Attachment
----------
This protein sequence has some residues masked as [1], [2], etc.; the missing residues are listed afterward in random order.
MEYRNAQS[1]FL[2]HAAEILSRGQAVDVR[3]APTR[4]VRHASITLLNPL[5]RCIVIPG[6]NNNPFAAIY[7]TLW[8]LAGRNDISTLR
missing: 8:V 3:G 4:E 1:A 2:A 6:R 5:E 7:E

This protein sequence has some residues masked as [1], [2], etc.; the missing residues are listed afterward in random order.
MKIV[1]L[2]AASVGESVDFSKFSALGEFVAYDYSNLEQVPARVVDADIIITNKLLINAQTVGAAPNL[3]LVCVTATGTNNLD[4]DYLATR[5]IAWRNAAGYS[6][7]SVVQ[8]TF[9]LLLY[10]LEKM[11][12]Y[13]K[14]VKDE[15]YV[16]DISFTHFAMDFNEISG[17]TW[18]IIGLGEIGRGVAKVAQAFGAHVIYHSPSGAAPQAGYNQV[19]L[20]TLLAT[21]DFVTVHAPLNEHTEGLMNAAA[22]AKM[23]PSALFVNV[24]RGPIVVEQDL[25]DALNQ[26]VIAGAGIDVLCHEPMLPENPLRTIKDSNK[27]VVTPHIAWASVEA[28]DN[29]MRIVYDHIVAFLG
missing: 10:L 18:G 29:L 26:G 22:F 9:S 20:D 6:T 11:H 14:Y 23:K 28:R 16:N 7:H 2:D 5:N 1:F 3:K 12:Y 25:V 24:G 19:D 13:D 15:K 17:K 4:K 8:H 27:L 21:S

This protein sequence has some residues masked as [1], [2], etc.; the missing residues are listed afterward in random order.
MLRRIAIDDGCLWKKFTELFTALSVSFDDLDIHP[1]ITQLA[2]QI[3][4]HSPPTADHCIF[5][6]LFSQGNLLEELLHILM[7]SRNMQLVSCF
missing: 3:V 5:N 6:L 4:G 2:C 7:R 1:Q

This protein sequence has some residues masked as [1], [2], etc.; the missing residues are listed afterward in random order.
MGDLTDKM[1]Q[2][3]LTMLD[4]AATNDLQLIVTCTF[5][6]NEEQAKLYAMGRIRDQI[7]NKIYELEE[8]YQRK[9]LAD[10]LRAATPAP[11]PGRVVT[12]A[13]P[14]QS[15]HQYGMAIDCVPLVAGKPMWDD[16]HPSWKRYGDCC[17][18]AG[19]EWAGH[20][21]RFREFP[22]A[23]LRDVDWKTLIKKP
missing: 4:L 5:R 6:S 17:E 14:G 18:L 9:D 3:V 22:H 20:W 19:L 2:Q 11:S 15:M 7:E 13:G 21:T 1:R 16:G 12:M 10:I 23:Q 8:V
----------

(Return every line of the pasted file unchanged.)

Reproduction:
This protein sequence has some residues masked as [1], [2], etc.; the missing residues are listed afterward in random order.
MEYRNAQS[1]FL[2]HAAEILSRGQAVDVR[3]APTR[4]VRHASITLLNPL[5]RCIVIPG[6]NNNPFAAIY[7]TLW[8]LAGRNDISTLR
missing: 8:V 3:G 4:E 1:A 2:A 6:R 5:E 7:E

This protein sequence has some residues masked as [1], [2], etc.; the missing residues are listed afterward in random order.
MKIV[1]L[2]AASVGESVDFSKFSALGEFVAYDYSNLEQVPARVVDADIIITNKLLINAQTVGAAPNL[3]LVCVTATGTNNLD[4]DYLATR[5]IAWRNAAGYS[6][7]SVVQ[8]TF[9]LLLY[10]LEKM[11][12]Y[13]K[14]VKDE[15]YV[16]DISFTHFAMDFNEISG[17]TW[18]IIGLGEIGRGVAKVAQAFGAHVIYHSPSGAAPQAGYNQV[19]L[20]TLLAT[21]DFVTVHAPLNEHTEGLMNAAA[22]AKM[23]PSALFVNV[24]RGPIVVEQDL[25]DALNQ[26]VIAGAGIDVLCHEPMLPENPLRTIKDSNK[27]VVTPHIAWASVEA[28]DN[29]MRIVYDHIVAFLG
missing: 10:L 18:G 29:L 26:G 22:F 9:S 20:D 6:T 11:H 14:Y 23:K 28:R 16:N 7:H 2:D 5:N 1:F 3:K 12:Y 25:V 24:G 19:D 13:D 15:K 17:K 4:K 8:H 27:L 21:S

This protein sequence has some residues masked as [1], [2], etc.; the missing residues are listed afterward in random order.
MLRRIAIDDGCLWKKFTELFTALSVSFDDLDIHP[1]ITQLA[2]QI[3][4]HSPPTADHCIF[5][6]LFSQGNLLEELLHILM[7]SRNMQLVSCF
missing: 3:V 5:N 6:L 4:G 2:C 7:R 1:Q

This protein sequence has some residues masked as [1], [2], etc.; the missing residues are listed afterward in random order.
MGDLTDKM[1]Q[2][3]LTMLD[4]AATNDLQLIVTCTF[5][6]NEEQAKLYAMGRIRDQI[7]NKIYELEE[8]YQRK[9]LAD[10]LRAATPAP[11]PGRVVT[12]A[13]P[14]QS[15]HQYGMAIDCVPLVAGKPMWDD[16]HPSWKRYGDCC[17][18]AG[19]EWAGH[20][21]RFREFP[22]A[23]LRDVDWKTLIKKP
missing: 4:L 5:R 6:S 17:E 14:G 18:L 9:D 3:V 22:H 20:W 19:L 2:Q 11:S 15:M 7:E 13:G 21:T 1:R 16:G 12:M 10:I 23:Q 8:V